Elderly Asset Protection

  • Protecting the Home from Medicaid with a Life Estate

    Is your parent paying for nursing home care with Medicaid? Learn how to use a life estate as an advance planning technique to allow families to retain ownership of their most important asset, their home.

  • Top 5 Strategies for Protecting Your Money From Medicaid

    Many seniors must apply for Medicaid to afford long-term care. Here are strategies families can use to protect some of their assets while still qualifying for financial assistance with nursing home costs.

  • Hiding Money from Medicaid: Don't Do It

    Hiding assets by not reporting them to Medicaid is illegal and considered fraud against the state. However, there are a number of legal techniques for protecting your parent's assets so that they pass to you.

  • Weighing the Pros and Cons of a Living Trust

    A living trust is a popular financial tool that can be used for Medicaid planning, estate planning and tax planning purposes. However, a trust may not be the best the best approach, depending on a person’s long-term goals and unique financial situation.

  • 4 Key Things to Know about Trusts and Medicaid Planning

    There are many types of trusts that can help protect your assets from Medicaid. Here's a brief overview of the things you need to know when setting up a trust for Medicaid planning purposes.

  • The Top 8 Medicaid Planning Mistakes People Make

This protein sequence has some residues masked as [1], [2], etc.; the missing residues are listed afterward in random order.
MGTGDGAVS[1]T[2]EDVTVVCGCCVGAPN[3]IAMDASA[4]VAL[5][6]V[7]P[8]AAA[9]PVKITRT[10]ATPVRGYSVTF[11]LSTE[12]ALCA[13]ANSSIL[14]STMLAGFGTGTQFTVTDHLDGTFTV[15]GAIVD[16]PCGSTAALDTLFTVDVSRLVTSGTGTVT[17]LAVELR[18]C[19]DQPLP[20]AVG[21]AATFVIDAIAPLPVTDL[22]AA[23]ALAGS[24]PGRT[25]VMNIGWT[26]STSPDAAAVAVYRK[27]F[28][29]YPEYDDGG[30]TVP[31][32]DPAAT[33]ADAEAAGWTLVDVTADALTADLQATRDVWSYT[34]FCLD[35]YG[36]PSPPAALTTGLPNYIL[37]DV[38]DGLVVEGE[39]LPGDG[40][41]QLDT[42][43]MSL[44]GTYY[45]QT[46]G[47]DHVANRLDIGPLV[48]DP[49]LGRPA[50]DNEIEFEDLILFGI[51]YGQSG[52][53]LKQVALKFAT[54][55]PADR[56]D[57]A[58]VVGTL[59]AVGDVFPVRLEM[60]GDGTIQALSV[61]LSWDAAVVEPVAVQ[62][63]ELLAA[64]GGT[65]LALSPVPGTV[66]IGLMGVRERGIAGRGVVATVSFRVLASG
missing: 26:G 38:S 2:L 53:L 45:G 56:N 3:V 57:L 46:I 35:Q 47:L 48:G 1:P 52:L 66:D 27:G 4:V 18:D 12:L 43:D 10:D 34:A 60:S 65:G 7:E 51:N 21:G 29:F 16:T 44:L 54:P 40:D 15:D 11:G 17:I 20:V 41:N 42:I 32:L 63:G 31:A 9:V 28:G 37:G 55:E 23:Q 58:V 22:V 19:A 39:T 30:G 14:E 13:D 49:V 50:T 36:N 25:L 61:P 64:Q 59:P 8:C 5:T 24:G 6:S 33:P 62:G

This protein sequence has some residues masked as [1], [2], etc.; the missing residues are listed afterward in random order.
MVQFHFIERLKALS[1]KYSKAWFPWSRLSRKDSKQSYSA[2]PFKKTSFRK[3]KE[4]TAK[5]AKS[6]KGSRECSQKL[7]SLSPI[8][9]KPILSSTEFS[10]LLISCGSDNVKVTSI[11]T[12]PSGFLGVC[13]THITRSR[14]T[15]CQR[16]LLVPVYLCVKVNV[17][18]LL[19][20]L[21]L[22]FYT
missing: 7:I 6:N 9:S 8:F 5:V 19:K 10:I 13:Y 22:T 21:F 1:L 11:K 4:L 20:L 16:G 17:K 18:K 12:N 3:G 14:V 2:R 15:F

Proper Medicaid planning is crucial when it comes time to pay senior care costs. Here are some common mistakes people make when trying to plan for Medicaid.

  • How Joint Bank Accounts Affect Medicaid Eligibility

    Be aware of the pitfalls of joint accounts when planning and preparing for the Medicaid application, as mistakes in the way an asset is titled and managed can have a profound impact on Medicaid eligibility.

  • Spousal Impoverishment: Medicaid Spend-Down Rules for Married Couples

    Medicaid spend-down rules for married couples are different, depending on where each spouse lives. When one still lives at home, known as the “community spouse,” they can often keep more assets and income to avoid what is called spousal impoverishment.

  • Medicaid Estate Recovery: Long-Term Care Benefits Aren’t Necessarily ‘Free’

    The goal of the Medicaid estate recovery program (MERP) is to recoup all the money that Medicaid spent on a senior’s care. Learn how MERP works and what families can do to minimize the impact of the recovery process.

  • Asset Limits for Medicaid Eligibility

    Many people are surprised to learn they don’t have to get rid of all their assets to qualify for Medicaid. A clear understanding of Medicaid resource limits and rules will help you devise the best legal and financial planning strategy for your situation.

  • When Is a Primary Residence Exempt From Medicaid?

    It depends. Certain conditions impact whether Medicaid “counts” an elder’s house as an asset once they move into a nursing home. Get the facts straight to ensure your loved one’s primary residence is protected.

  • How can mom protect the proceeds from the sale of her home?

    If there is no tax consequence from selling your mom's home, then she can use all of the money for retirement.

    1 Comment
  • Can Medicaid Take a Senior’s House to Pay Their Nursing Home Bill?

    Medicaid isn’t in the business of “taking” seniors’ homes. But when a nursing home resident on Medicaid dies, the state may seek repayment by filing a claim against their estate, which usually includes exempt assets like their primary residence.

  • How to Handle a Shopaholic Senior

    When an aging loved one is making excessive and unnecessary purchases—especially ones they cannot afford—it’s time for a family caregiver to step in.

Subscribe to
Our Newsletter